ERA’s position on Brexit has been on ensuring open and free traffic rights for all EU and UK carriers between the EU and the UK. ERA is also focussing on ensuring that EASA (European Union Aviation Safety Agency) regulations continue to apply to UK carriers and that EU and UK carriers can continue to freely lease aircraft to each other without prior approval. “A number of documents, including the EC stakeholder notices and UK’s technical notices which set out plans in case the UK leaves the EU without a deal, have been distributed to aviation stakeholders with an aim to prepare them for different scenarios,” Barriga states. “We encourage ERA's airline members that wish to continue to be recognised as Union air carriers to take all necessary measures to ensure that they meet the relevant requirements.”

 

Both ICF and Lufthansa Consulting see the membership of EASA as one of the key issues. “Following Brexit, the UK would cease to be a member of EASA and would need to introduce interim measures to ensure a continuation of standards. This would prove a challenge as the CAA does not have the scale to absorb such areas at such short notice,” ICF says.

 

However, airlines can neither be sure that the traffic rights and/or new licenses will be granted, nor whether the necessary approvals can be obtained in due to the timeframe. “Accordingly, they cannot even be sure whether they may still sell tickets on the respective routes for dates beyond Brexit, Samtlebe continues. “It may thus be necessary to sell tickets for travel dates after 31 October with a caveat advising passengers that the operation of the respective routes may be subject to governmental approval or may depend on the regulatory environment. However, whether such a caveat emptor is sufficient to prevent possible compensation claims from customers depends on the legal situation of the airline’s home or base country.”

 

The cost of Brexit

 

Moving on to cost implications, Samtlebe says that these are inevitable. “Of course, this all leads to rising costs. Not to mention, potential flight disruptions due to lacking rights and/or certification in case of a no-deal Brexit, which could be disastrous for airlines already suffering from rising fuel costs. In addition, demand has already suffered due to the uncertainties relating to Brexit and the weakness of the British pound, and is expected to decrease further.”

 

Due to the high competition and overcapacity in the low cost and regional sector in Europe, Samtlebe reckons it is unlikely that the reduction in volume can fully be compensated by increasing fares. Instead, it is more likely that airlines will try to increase revenues generated through extras and/or ancillary services. A rise in service fee as well as a rise of prices for ancillary services can thus be expected.

 

Samtlebe notes that as low cost carriers traditionally generate a higher share of revenues from ancillary services, legacy regional carriers need to make sure that they have the appropriate pricing strategy as well as a professional ancillary revenue concept in place – both crucial components to offering attractive and competitive base fares in a highly competitive market while still generating the required revenues to operate intra-European routes profitably.

 

ICF, in turn, says that airlines that could be most exposed to impacts from Brexit such as further GBP forex erosion, which would be those with the most exposure to the UK market. “Following the referendum vote in 2016, we saw the GBP deteriorate which had a notable impact on carriers such as easyJet and Flybe, both with significant exposure to the UK market. Airlines operate with significant USD exposure due to aircraft leasing, fuel, spare parts, and so on, so this meant that overnight their cost base increased whilst their revenues didn’t. This has been a significant factor in both carriers’ downturn in financial performance. Naturally under this scenario, carriers would wish to increase their fares but the level to which they could pass these costs on/absorb would be determined by the market.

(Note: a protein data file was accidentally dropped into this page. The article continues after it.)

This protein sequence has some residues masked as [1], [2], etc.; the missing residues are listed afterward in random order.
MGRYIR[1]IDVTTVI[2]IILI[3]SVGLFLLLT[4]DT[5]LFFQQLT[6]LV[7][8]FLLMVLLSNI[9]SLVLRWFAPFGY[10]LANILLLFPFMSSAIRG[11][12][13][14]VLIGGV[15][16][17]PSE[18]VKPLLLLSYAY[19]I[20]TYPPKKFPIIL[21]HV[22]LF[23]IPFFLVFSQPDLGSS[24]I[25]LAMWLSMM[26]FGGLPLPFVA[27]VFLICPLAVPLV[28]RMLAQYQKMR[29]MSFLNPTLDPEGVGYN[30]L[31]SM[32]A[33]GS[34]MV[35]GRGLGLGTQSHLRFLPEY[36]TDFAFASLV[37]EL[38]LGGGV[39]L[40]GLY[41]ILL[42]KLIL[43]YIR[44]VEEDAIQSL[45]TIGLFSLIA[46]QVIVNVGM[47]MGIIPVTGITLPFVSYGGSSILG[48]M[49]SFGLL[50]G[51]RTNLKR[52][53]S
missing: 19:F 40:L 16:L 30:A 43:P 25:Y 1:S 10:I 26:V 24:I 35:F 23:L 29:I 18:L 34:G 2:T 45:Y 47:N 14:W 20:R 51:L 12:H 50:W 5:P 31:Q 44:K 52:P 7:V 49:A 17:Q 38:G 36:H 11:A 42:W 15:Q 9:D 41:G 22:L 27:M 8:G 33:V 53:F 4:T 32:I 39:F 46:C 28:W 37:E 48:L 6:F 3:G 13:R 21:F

“On the flip side, if demand conditions were to deteriorate following Brexit, we would expect airlines to respond by potentially reducing capacity/slowing growth alongside price discounting to ensure their aircraft maintain high load factors, as is the business model for LCCs. If bilateral agreements were to limit supply, then fares could rise on certain markets,” ICF predicts.

 

ERA has already seen the negative effect of Brexit on its members. “The uncertainty and unfairness surrounding Brexit has already been one major factor leading to one of our members, (flybmi), failing, and it is affecting many more. The disastrous consequences for the aviation industry, both in the UK and the rest of Europe, will be significant and I believe this airline failure is only the beginning if we do not resolve the uncertainty,” Barriga states.

 

Overcoming challenges

 

When it comes to envisaging any positive aspects that could come out of Brexit for the industry, ICF says that these could include an increase in air cargo volumes in the short term as some potential border chaos could drive logistics companies to take advantage of air transport, and inbound tourism for the UK – if the GBP was to depreciate further, the UK could, at least from a relative cost perspective, appear a ‘bargain’ to visit.  However, most UK airports are dominated by outbound demand so net impact is likely to be negative, ICF notes, and says that another potential benefit for airport operators could be more passengers being eligible for duty free purchases, though no doubt this would not offset potential wider demand side downsides. “It is worth noting that if Brexit can deliver a positive economic outcome, then that could drive greater demand, at least in the short term.”

 

Samtlebe says that the only aspect that may be considered as positive is the fact that Brexit is likely to speed up the long-overdue consolidation in the European aviation market as well as a reduction in the related overcapacity. “Most likely, airlines registered in the UK and with a British AOC will be hit hardest by Brexit, followed by airlines that strongly depend on traffic to/from the UK. But low cost carriers may also have to reduce capacities and/or raise fares, which may eventually lead to the re-establishment of ‘healthy’ prices for air tickets on highly competitive routes.”

 

Barriga concludes that the industry will be able to adapt following the upheaval: “The airline industry will show once again its resilience and ability to adapt to any challenges no matter how hard the environment is. It happened in 2008 with the financial crisis, with the terrorist attacks of 2011 and it will be the case with Brexit.”